Located on the coast of the Bristol Channel, Clevedon is a Victorian seaside town. Clevedon’s key attractions are a striking 19th century pier, arresting Victorian architecture and a peaceful coastal promenade. The seaside town also offers two serene coastal walks with beautiful scenery of both the town and the sea. All in all, Clevedon is the perfect day out by the coast from Bristol or any Somerset town.
Escape to the peaceful coastal promenade
While Clevedon enjoys stunning Victorian streets and townhouses, the heart of the seaside town is along Clevedon Promenade. Boasting spectacular views of Clevedon Bay, Clevedon Pier and the Bristol Channel, the promenade offers the perfect coastal escape.
The highlight of the promenade, and the seaside town, is Clevedon Pier. Opened in 1869, the Victorian pier enchants with its striking iron architecture and sense of adventure. Offering, when it first opened, the quickest route to South Wales, then later on, boat excursions to the Bristol Channel, the 19th century pier fell into disrepair and collapsed in 1970. After lengthy restorations, Clevedon Pier can now be enjoyed by visitors and locals alike. For more information, visit clevedonpier.co.uk.
From Clevedon Promenade, you can enjoy stunning walks along the coast. The aptly named Poet’s walk takes you past the Marine lake, the castle-like tower of the Sugar Lookout and the medieval St Andrews’ Church to Wain’s Hill. Throughout the walk, and especially from the Wain’s hill, you can admire splendid scenery of the dramatic coast from Clevedon to Sand Point, including Clevedon Pier, the Bristol Channel, South Wales and the Somerset Levels.
Heading in the opposite direction, the Lovers’ walk leads you to the secluded cove of Ladye Bay. The pebbled beach, along with Clevedon Beach, is best enjoyed at high tide and is the perfect sunset spot. Both walks start from the promenade and feature well-maintained paths. Although usually busy, the coastal walks still infuse serenity.
Enjoy Clevedon’s arresting Victorian architecture
While the pier and the promenade are the town’s main attractions, Clevedon also enjoys arresting Victorian architecture. Best admired on foot, the town streets boast an array of stunning townhouses in the typical Bath stone. You can easily get lost in the maze of streets and in the majesty of the architecture.
The seaside town enjoys two social hubs. Featuring delightful independent shops and cute cafés, Hill Road is closest to the promenade and the pier. From the quaint high street, you can almost taste the fresh sea air. Clevedon’s second high street is further inland on the aptly name street The Triangle and is a bustling hub.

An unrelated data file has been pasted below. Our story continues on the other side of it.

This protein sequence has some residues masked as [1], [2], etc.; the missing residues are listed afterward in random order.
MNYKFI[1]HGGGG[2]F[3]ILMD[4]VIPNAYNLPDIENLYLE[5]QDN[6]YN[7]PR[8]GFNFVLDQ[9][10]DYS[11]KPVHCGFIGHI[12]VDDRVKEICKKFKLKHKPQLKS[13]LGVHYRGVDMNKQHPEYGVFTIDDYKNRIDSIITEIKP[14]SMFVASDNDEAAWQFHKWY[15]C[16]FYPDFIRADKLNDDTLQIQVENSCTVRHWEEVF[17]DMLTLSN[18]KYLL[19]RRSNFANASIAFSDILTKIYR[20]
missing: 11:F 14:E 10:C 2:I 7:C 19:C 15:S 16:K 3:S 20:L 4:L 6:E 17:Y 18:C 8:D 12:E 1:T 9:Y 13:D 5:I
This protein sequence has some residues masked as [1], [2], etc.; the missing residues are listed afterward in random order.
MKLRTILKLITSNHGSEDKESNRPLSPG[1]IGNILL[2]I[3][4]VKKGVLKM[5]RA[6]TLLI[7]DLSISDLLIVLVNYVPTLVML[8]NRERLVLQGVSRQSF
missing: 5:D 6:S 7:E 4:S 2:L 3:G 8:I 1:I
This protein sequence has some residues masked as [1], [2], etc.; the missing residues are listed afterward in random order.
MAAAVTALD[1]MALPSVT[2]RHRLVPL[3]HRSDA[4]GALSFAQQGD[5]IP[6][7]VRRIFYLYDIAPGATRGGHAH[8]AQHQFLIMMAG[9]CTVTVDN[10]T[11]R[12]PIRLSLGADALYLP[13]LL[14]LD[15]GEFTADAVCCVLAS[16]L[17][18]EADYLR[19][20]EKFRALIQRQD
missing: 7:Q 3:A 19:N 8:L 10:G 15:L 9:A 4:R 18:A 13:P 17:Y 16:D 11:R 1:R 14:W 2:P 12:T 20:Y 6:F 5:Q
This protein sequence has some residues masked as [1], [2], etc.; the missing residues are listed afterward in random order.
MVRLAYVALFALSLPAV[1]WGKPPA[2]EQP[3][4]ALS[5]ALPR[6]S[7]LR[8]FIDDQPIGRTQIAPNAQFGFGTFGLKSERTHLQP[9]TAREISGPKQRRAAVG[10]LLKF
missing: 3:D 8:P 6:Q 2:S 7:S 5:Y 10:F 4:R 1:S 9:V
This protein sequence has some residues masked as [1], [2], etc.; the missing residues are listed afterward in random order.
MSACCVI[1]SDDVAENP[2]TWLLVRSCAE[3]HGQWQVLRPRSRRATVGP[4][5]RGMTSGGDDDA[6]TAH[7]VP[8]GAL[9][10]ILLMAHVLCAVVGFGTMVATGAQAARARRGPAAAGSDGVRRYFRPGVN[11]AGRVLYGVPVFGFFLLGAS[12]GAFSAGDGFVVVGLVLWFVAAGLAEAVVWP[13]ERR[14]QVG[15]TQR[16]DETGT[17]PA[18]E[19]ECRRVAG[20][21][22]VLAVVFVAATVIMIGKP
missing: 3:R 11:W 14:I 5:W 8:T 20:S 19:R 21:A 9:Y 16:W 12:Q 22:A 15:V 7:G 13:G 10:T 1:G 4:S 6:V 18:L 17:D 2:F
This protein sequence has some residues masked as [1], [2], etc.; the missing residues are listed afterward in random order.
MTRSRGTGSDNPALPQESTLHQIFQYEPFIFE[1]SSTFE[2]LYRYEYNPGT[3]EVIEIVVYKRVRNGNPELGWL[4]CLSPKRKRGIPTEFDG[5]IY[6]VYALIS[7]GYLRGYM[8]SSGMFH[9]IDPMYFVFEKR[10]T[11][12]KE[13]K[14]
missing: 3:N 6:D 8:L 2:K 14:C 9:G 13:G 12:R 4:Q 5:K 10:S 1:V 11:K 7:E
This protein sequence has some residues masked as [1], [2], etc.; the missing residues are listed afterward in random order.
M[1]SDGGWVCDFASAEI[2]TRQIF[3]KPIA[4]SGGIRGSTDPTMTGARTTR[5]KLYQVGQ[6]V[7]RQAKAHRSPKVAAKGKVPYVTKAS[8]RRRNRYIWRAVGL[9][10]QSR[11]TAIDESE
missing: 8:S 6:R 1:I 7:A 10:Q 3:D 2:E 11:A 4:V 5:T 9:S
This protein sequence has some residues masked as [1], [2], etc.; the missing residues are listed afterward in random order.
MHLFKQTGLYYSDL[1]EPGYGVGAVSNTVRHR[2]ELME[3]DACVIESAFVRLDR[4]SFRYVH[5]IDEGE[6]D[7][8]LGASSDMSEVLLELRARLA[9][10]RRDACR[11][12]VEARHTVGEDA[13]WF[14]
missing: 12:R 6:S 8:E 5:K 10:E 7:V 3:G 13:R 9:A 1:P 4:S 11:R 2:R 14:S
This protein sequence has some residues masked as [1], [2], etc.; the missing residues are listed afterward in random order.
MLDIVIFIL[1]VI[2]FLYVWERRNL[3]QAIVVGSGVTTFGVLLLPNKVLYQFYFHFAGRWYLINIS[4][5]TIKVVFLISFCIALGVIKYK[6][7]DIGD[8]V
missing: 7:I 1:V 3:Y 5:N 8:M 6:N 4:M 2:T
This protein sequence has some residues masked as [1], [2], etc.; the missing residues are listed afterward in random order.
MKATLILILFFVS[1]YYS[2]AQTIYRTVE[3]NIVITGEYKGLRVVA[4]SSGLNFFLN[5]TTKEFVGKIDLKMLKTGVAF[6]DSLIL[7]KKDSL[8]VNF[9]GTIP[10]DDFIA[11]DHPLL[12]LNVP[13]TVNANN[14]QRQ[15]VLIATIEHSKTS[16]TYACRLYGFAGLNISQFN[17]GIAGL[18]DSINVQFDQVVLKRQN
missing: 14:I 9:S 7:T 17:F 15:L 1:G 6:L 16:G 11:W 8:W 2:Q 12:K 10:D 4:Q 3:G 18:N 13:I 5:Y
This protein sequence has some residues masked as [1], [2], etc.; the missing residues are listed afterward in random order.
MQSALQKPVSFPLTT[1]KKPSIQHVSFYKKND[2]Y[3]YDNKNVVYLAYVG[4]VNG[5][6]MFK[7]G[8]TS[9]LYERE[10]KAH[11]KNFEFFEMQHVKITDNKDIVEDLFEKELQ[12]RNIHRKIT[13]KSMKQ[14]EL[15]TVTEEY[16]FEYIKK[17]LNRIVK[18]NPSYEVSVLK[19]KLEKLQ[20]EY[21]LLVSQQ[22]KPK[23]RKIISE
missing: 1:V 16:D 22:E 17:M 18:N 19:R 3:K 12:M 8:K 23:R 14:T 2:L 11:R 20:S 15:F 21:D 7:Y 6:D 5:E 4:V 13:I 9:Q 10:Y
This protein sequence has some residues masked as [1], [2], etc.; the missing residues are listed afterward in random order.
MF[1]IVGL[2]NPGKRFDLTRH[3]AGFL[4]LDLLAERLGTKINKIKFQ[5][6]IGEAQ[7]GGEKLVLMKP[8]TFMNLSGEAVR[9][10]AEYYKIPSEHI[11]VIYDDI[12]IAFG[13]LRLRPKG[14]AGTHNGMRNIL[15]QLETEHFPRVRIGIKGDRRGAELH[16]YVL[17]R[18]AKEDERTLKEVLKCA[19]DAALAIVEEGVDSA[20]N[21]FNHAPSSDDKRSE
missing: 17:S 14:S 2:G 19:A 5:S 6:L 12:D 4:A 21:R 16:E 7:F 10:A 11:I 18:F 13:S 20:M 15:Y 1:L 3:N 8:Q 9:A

On The Triangle, you can admire the remarkable Clevedon clock tower, a Victorian tower with a tall octagonal spire and surrounded by passing traffic. Along the high street, you can also spot the Curzon cinema, one of the oldest operating cinemas in the UK. Opened in 1912, the Curzon cinema boasts a retro look and enjoys daily screenings as well as guided tours. Find out more at curzon.org.uk.
How to get to Clevedon
Clevedon is easily accessible from Bath, Bristol, Somerset and the rest of the UK. The seaside town is located along the M5 motorway (off junction 20). From Bristol, you can also drive across the beautiful Somerset countryside by taking Clevedon Road (B3130). You can park for free in most of Clevedon’s streets. However, along both high streets and the promenade, you might find a time limit on parking. I would recommend parking on the residential streets.
There are regular buses from Bristol, Weston-Super-Mare and Portishead to Clevedon. Most bus services will stop at The Triangle. Then, it is only a short walk to the waterfront.
Explore Somerset and Wiltshire further
The medieval town of Bradford-on-Avon
Located near Bath, Bradford-on-Avon enjoys quaint cottages, narrow streets, delightful shops and cafés, and charming medieval landmarks. The market town also offers enchanting walks along the Kennet & Avon canal and the River Avon, and is the perfect day trip from Bath. Find out more with the Bradford-on-Avon guide.
The striking architecture of Wells
The city of Wells boasts striking architecture, charming British quintessence and enthralling rolling hills. Surrounded by the Mendip Hills, the medieval town features the majestic Wells cathedral, the enchanting Bishop’s Palace, the captivating Vicars’ Close and charming market town streets. Check out the Wells city guide.
For more inspiration on the best places to visit, check out the Somerset and Wiltshire travel guides.
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Featured image: Clevedon Pier from Clevedon Promenade
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